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Creative Conservation Inspires Hope This Earth Day

  • Madison Yablonski
  • This Earth Day, it’s time to reflect on the gains of conservation. Doom-and-gloom Earth Day messaging often paints a depressing future, but there is plenty of progress to celebrate. Here are three examples of innovative conservation happening all across the American West to celebrate our planet and our progress.

    Groundwater Conservation Easements

    Water scarcity is a fast-growing issue, particularly in the West. Aquifer depletion risks natural ecosystems being dried out and endangers the wildlife that depend on them. Groundwater conservation easements have emerged as a tailored approach to address aquifer depletion. Similar to conservation easements, landowners conserve the land over an aquifer while also voluntarily limiting groundwater pumping. In return, they either receive direct payment or tax benefits. Groundwater easements are intended to be optional and flexible for the farmer, giving an option of full retirement of a farming operation or just a portion of groundwater rights. 

    Colorado Open Lands recently developed the first groundwater conservation easement in the San Luis Valley. While the community had taken steps to address aquifer levels, pumping still exceeded the basin’s recharge capacity. If the aquifer didn’t return to a sustainable level, individual ranchers would face mandatory water restrictions from the state. 

    San Luis’s Peachwood Farms entered into the first groundwater conservation easement in 2022, saving 1,700 acre-feet of water per year since. This one easement saved enough water to solve the aquifer’s low levels, thereby avoiding the need for widespread mandatory cuts. “If by discontinuing irrigation on my farm, it means that my neighbors may be able to keep their multigenerational farms in their families, then it feels like the right thing to do,” said Ron Bowman, the owner of Peachwood Farms. The example illustrates the potential of groundwater conservation easements to help communities address aquifer depletion while maintaining agricultural production and preserving ecological values. The Property and Environment Research Center (PERC), where I work, is exploring ways to expand this innovative, voluntary model to conserve groundwater around the West.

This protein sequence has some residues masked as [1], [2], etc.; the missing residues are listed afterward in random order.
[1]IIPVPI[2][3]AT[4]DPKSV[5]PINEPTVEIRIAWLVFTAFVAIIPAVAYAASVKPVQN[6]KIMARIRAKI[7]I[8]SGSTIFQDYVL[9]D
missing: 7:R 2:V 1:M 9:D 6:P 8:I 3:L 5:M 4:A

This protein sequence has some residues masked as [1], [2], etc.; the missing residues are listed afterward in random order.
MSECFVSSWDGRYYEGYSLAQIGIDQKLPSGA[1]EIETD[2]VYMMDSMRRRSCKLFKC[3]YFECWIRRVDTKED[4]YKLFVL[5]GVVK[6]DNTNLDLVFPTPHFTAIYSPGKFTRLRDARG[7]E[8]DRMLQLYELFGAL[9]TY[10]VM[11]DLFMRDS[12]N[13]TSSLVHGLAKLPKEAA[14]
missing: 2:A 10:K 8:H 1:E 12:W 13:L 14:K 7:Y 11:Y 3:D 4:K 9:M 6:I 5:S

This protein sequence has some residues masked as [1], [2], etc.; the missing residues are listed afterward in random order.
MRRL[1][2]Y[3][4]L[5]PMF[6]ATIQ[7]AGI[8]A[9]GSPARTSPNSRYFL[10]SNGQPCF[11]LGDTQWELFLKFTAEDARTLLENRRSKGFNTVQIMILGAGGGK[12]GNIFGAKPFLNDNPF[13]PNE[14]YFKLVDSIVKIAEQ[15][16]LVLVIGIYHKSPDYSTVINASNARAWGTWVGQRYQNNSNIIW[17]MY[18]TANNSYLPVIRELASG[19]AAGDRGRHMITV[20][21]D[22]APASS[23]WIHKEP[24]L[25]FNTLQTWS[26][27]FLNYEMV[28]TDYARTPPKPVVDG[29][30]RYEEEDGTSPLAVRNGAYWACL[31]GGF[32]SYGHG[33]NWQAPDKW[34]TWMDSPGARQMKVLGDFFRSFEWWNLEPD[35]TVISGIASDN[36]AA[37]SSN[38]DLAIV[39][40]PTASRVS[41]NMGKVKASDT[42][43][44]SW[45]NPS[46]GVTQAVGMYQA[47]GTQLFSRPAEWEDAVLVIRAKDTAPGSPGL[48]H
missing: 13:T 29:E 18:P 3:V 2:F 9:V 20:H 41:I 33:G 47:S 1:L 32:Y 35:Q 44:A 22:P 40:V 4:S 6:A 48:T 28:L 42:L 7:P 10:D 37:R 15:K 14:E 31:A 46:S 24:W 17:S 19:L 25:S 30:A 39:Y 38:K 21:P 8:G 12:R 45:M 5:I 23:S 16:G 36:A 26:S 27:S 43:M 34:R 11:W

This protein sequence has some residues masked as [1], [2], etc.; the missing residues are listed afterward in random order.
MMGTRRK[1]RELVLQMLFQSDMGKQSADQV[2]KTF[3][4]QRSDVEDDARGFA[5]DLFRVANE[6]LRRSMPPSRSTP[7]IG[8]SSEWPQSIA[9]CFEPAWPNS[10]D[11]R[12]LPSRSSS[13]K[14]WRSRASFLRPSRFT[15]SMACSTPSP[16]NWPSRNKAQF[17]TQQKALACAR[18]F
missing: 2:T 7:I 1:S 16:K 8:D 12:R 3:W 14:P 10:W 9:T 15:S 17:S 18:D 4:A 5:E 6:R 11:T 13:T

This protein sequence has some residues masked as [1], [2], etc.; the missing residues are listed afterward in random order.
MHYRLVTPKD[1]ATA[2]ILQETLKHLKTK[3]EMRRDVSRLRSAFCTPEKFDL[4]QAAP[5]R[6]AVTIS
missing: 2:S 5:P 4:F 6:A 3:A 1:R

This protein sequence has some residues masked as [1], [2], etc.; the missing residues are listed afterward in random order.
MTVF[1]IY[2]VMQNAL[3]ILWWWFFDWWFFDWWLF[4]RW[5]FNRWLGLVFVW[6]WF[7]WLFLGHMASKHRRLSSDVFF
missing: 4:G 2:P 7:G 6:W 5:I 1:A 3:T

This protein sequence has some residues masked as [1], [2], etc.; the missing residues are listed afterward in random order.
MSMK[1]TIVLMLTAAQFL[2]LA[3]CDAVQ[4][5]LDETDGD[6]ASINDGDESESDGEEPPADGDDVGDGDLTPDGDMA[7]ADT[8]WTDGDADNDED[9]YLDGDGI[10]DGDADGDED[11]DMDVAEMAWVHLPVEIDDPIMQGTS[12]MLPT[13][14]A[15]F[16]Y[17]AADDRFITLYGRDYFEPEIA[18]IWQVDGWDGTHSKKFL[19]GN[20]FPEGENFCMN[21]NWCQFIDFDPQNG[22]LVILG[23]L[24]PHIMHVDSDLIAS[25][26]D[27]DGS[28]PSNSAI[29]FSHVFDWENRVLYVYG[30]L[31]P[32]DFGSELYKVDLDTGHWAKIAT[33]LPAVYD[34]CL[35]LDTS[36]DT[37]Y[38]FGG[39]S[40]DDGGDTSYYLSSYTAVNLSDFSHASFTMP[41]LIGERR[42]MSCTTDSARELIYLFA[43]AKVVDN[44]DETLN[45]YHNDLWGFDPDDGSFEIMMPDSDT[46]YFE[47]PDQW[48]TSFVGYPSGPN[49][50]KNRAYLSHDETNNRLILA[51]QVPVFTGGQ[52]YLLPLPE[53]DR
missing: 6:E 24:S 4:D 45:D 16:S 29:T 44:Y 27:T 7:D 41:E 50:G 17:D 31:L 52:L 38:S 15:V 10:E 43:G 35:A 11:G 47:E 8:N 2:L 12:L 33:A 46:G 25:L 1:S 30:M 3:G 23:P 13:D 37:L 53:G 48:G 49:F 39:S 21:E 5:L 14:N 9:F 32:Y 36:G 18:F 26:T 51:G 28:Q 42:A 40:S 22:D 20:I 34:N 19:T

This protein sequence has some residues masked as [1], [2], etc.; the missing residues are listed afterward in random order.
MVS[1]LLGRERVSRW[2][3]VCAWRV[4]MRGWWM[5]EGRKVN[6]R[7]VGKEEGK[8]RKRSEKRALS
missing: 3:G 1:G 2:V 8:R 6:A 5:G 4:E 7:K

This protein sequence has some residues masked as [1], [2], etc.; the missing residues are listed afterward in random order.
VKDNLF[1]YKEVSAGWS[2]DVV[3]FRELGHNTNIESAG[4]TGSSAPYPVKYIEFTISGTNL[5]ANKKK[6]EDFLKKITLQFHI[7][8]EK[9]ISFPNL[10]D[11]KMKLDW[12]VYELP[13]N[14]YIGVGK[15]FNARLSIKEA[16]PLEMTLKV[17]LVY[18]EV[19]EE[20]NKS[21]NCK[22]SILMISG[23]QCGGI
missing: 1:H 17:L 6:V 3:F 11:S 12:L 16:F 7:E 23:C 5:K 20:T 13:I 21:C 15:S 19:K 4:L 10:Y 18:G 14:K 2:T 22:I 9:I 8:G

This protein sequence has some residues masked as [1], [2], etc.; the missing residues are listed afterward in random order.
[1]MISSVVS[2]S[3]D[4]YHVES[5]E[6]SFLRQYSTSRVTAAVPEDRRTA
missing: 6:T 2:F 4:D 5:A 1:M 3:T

Elk Occupancy Agreement

    Every winter, elk migrate out of Yellowstone National Park onto private land looking for forage. These private lands are essential in conserving migration corridors, and without them, vital elk migration paths are at risk of development. Yet private landowners end up providing elk with an all-you-can-eat buffet and covering the bill—and elk aren’t a cheap date. Damaged fences, disease spread, and competition for food sources are all unintended consequences of these winter guests.

    To address this tension, PERC and the Greater Yellowstone Coalition partnered in Montana to create the first Elk Occupancy Agreement in 2021. This agreement financially compensates ranchers for stewardship of public wildlife. It offers the landowner the flexibility of a temporary agreement, as opposed to a permanent conservation easement. Since then, the rancher has managed the land to benefit the wildlife, which includes noxious weed treatment and enhancing range conditions. This solution allows landowners to set aside valuable space for elk to weather the winters while protecting their own herds and crops. 

    Virtual Fencing

    Barbed-wire fences checkerboard the West, providing boundaries for cattle and establishing clear property lines. The dark side of fencing is that wildlife—including elk, pronghorn, and birds—get fatally caught and tangled in the barbs. To address this issue, PERC and other conservation partners are supporting a pilot project on a ranch in Montana to explore how virtual fencing can benefit ranching operations while increasing connectivity for wildlife across landscapes. 

    With virtual fencing, cattle are equipped with a GPS collar that emits a sound if they approach the boundary and then a light shock if they cross the virtual fence boundary. Almost identical to an invisible fence for dogs, cattle only need a few days to learn how these collars work and when to turn around. 

    This technology lets the rancher customize and modify where their cattle roam and allows for the removal of barbed-wire fences. By utilizing this new technology, wildlife habitats are restored and open migration is encouraged. In turn, ranchers save money on fence repairs and can more easily track their cattle. While there is much to be learned about how this innovative fencing tool can be applied, launching this technology on a small scale can pioneer large-scale implementation across the West. 

    All of these examples require dedicated conservationists, collaboration, and creativity. With more innovative solutions on the horizon, we should have hope this Earth Day that Westerners will continue their dedication to helping our wild places. 

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